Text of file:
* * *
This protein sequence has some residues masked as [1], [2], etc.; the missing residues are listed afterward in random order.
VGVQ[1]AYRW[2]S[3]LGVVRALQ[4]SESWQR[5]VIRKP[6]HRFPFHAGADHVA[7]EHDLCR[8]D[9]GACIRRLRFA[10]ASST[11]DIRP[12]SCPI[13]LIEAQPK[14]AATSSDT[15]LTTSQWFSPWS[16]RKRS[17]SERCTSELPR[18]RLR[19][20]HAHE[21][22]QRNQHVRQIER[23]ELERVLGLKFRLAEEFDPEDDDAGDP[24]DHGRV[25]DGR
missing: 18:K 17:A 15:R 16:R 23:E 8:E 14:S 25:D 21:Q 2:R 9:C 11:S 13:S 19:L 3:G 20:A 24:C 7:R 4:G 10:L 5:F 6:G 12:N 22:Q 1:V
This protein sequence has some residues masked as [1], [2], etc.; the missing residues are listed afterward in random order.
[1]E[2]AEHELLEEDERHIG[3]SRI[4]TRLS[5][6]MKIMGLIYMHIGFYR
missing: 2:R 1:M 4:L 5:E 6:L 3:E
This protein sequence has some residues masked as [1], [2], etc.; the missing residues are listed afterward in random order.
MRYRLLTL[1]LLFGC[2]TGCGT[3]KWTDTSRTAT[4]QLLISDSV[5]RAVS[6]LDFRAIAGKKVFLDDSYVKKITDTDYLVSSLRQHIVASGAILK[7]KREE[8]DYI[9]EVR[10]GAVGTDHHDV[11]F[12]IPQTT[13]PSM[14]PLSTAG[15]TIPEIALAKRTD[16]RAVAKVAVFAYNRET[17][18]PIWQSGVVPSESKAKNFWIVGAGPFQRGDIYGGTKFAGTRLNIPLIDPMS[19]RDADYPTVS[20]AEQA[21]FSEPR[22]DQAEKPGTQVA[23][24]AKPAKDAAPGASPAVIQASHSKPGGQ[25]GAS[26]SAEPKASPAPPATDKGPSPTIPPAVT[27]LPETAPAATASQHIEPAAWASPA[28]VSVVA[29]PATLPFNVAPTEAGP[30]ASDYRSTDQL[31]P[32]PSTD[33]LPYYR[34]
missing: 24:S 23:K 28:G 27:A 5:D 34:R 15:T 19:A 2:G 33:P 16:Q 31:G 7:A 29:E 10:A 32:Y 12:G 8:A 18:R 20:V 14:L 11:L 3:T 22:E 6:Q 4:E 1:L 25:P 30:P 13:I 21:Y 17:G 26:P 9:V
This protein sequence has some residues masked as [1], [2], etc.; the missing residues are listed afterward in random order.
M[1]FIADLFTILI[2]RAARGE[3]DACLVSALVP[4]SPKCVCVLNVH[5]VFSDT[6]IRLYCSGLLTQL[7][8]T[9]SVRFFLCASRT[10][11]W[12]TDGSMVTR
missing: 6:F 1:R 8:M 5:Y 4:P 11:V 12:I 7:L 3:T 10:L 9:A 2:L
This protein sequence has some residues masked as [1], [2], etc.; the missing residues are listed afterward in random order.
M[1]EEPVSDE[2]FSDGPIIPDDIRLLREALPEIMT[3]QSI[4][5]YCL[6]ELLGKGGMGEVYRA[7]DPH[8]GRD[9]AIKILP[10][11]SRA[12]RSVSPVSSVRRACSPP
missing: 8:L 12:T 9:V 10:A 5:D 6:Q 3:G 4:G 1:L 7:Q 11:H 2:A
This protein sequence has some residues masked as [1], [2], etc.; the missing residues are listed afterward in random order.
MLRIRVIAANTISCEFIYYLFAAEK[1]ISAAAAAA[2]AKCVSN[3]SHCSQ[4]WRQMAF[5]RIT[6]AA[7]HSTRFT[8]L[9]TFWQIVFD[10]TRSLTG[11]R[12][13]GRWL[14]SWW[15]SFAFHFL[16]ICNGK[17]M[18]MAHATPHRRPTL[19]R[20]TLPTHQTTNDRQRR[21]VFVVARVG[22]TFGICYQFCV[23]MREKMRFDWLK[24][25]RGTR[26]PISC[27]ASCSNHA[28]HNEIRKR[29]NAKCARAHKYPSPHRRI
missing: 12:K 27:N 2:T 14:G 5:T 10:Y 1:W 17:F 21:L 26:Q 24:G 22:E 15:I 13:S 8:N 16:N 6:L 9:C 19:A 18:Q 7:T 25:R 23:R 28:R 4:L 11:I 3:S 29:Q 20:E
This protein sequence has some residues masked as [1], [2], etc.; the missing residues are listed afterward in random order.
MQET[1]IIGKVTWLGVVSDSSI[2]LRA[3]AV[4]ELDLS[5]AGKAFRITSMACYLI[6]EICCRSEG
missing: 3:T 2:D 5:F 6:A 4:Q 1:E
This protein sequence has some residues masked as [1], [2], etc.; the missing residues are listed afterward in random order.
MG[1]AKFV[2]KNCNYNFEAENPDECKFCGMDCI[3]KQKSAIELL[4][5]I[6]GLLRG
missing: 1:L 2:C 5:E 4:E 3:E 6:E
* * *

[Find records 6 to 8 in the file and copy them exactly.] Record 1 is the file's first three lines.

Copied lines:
This protein sequence has some residues masked as [1], [2], etc.; the missing residues are listed afterward in random order.
MLRIRVIAANTISCEFIYYLFAAEK[1]ISAAAAAA[2]AKCVSN[3]SHCSQ[4]WRQMAF[5]RIT[6]AA[7]HSTRFT[8]L[9]TFWQIVFD[10]TRSLTG[11]R[12][13]GRWL[14]SWW[15]SFAFHFL[16]ICNGK[17]M[18]MAHATPHRRPTL[19]R[20]TLPTHQTTNDRQRR[21]VFVVARVG[22]TFGICYQFCV[23]MREKMRFDWLK[24][25]RGTR[26]PISC[27]ASCSNHA[28]HNEIRKR[29]NAKCARAHKYPSPHRRI
missing: 12:K 27:N 2:T 14:G 5:T 10:Y 1:W 17:F 21:L 26:Q 24:G 22:E 15:I 13:S 8:N 16:N 6:L 9:C 19:A 18:Q 7:T 25:R 23:R 28:R 4:L 11:I 3:S 29:Q 20:E
This protein sequence has some residues masked as [1], [2], etc.; the missing residues are listed afterward in random order.
MQET[1]IIGKVTWLGVVSDSSI[2]LRA[3]AV[4]ELDLS[5]AGKAFRITSMACYLI[6]EICCRSEG
missing: 3:T 2:D 5:F 6:A 4:Q 1:E
This protein sequence has some residues masked as [1], [2], etc.; the missing residues are listed afterward in random order.
MG[1]AKFV[2]KNCNYNFEAENPDECKFCGMDCI[3]KQKSAIELL[4][5]I[6]GLLRG
missing: 1:L 2:C 5:E 4:E 3:E 6:E